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Trudeau urges international community to fight Libyan slavery

By AFP - Nov 26,2017 - Last updated at Nov 27,2017

Bags containing bodies of migrants who died when a boat sank off Libya’s western coast are seen in Tripoli, Libya, on Saturday (Reuters photo)

OTTAWA — Canadian Prime Minister Justin Trudeau on Sunday urged the international community to “do more” following reports of the “abhorrent and despicable” enslavement of vulnerable African refugees arriving in Libya.

“Canada will not stay silent in the face of such inhumane atrocities,” Trudeau said in a statement published on a government website.

“While it is clear that the Libyan government is investigating this horrific injustice, and humanitarian organisations have launched efforts to help the victims, more must be done,” he said.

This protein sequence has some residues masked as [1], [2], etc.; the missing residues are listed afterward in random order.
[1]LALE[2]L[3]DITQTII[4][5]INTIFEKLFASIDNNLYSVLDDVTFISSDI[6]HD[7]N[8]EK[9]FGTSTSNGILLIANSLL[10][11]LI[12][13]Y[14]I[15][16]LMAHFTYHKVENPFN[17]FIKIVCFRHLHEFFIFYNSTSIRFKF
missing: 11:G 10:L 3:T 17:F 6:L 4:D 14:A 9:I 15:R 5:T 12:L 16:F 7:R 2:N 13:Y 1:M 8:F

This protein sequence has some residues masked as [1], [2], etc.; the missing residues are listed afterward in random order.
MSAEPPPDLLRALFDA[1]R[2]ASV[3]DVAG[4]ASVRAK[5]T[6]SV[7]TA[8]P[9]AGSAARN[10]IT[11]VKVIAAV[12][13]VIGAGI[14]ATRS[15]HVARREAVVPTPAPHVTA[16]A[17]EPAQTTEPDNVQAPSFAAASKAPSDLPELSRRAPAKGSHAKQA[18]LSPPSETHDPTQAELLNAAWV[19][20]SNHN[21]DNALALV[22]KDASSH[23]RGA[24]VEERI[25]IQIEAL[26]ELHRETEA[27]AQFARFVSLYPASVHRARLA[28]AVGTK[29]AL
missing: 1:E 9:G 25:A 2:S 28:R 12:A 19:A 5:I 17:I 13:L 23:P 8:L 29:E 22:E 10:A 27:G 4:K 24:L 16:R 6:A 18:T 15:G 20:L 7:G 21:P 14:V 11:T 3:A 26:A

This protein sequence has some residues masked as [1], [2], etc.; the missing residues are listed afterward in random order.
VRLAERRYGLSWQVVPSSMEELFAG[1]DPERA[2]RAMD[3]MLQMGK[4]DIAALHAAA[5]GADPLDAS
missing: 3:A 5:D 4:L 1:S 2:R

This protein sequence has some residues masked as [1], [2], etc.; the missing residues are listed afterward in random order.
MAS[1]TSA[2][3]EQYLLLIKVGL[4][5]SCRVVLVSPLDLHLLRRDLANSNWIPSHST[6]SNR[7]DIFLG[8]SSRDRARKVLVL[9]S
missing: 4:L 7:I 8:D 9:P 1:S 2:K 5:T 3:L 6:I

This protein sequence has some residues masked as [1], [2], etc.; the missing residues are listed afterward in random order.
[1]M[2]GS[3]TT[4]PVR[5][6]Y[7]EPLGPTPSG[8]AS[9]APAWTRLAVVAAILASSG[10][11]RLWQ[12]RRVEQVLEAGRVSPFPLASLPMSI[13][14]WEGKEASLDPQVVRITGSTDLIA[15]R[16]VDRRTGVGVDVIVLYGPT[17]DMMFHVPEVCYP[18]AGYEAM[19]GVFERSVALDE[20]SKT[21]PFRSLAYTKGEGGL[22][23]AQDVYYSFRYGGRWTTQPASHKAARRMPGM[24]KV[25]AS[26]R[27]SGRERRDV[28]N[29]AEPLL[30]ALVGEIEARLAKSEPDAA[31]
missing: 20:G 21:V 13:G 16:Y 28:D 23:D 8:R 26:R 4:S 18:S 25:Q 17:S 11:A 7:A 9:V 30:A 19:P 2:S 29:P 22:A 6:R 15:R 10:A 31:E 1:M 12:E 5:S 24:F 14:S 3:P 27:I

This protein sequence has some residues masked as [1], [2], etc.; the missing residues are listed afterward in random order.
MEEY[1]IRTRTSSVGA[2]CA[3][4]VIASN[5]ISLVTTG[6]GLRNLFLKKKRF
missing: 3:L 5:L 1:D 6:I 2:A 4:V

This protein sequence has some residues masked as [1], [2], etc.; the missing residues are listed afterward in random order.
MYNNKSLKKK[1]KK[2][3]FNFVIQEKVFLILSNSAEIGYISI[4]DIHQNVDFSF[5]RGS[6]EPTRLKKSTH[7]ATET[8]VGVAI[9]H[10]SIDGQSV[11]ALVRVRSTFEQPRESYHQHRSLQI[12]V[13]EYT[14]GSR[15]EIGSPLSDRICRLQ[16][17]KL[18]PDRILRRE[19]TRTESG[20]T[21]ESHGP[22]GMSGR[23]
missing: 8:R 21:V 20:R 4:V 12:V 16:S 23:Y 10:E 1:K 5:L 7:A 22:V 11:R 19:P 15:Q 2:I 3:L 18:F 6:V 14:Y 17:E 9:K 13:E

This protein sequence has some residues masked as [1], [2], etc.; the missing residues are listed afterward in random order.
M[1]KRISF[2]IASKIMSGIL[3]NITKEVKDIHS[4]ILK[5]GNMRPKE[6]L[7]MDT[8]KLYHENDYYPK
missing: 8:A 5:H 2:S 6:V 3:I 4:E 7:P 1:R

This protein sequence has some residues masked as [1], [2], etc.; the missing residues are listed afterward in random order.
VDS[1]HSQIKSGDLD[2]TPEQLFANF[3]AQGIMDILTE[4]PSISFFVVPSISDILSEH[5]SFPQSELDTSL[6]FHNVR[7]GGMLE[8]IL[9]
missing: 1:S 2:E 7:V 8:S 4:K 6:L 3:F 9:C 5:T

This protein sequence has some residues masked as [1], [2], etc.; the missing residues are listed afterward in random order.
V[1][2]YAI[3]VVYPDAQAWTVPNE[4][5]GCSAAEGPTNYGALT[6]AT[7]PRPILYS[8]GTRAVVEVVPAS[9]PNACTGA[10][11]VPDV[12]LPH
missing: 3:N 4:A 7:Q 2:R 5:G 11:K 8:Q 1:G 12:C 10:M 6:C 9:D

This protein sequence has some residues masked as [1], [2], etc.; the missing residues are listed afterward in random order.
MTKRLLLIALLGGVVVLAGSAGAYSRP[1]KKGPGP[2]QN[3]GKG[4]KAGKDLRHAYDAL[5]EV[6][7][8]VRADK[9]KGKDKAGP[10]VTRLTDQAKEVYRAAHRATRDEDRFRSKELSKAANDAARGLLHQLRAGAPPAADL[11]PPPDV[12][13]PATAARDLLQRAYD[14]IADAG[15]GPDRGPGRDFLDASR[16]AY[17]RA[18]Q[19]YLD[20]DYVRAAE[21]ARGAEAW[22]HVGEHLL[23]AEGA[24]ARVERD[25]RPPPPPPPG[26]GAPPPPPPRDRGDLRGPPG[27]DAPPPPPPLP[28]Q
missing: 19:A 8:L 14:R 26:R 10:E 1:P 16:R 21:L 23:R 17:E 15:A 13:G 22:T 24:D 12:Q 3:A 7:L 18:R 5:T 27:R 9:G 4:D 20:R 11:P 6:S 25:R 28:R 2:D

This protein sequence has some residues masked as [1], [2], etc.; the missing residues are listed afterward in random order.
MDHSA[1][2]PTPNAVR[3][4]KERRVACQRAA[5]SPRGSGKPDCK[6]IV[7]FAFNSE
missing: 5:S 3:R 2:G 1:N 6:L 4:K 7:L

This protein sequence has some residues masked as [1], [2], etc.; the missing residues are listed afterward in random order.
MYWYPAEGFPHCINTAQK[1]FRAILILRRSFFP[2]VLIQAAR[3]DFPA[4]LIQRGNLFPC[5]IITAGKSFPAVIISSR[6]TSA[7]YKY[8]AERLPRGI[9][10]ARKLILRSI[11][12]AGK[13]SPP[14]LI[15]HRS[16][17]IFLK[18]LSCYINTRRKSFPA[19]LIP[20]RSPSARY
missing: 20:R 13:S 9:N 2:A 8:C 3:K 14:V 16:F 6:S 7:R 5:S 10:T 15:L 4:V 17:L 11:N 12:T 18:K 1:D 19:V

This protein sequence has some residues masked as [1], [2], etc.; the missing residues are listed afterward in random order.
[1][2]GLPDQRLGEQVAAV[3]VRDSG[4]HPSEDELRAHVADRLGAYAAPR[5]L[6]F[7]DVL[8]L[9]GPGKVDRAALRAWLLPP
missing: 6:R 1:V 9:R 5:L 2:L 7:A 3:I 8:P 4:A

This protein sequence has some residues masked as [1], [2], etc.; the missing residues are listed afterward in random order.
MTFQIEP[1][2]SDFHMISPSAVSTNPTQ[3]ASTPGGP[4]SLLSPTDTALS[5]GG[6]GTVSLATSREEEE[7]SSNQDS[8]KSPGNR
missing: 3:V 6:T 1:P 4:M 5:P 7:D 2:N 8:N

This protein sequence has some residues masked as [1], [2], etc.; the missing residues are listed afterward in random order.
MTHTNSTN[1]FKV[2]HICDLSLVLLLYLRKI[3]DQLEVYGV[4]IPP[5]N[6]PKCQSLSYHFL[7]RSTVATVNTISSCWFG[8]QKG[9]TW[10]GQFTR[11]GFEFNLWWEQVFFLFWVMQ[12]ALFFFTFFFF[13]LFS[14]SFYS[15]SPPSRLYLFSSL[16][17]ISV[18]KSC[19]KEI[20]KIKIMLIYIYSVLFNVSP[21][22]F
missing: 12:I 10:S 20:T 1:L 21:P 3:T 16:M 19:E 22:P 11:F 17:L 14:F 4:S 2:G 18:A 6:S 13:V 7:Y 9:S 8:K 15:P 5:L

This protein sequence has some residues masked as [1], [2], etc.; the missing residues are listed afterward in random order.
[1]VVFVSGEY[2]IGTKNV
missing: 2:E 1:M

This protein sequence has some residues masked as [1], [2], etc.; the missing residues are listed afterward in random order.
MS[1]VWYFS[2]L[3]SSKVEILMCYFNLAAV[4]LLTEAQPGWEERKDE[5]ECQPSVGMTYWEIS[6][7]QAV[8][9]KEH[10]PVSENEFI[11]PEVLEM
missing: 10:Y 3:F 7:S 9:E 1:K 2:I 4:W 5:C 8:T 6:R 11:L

The prime minister called on all United Nations member states to implement and enforce a protocol against human trafficking, particularly of women and children. 

UN Secretary General Antonio Guterres said Tuesday, in response to the reports, that “slavery and other such egregious abuses of human rights have no place in the 21st century”.

A 2016 US State Department report said migrants from sub-Saharan Africa reaching Libya — many without travel documents — were “highly vulnerable” to being forced into labor, or into prostitution.

Sold for $400 


Trudeau said Canada would continue its work to fight slavery and bring those responsible to justice, adding that “the international community must take action”.

 US network CNN has reported on the existence of slave auctions near the Libyan capital of Tripoli, drawing worldwide expressions of horror and condemnation. 

CNN said it had used concealed cameras to film auctions at which terrified migrants were sold for as little as $400.

The Libyan government has said it is investigating the practice and will “soon” reveal its findings. 

Thousands of African migrants enter Libya each year in hopes of making their way across the Mediterranean to Europe. Many arrive in Libya virtually penniless, making them particularly vulnerable to modern-day slave traders.

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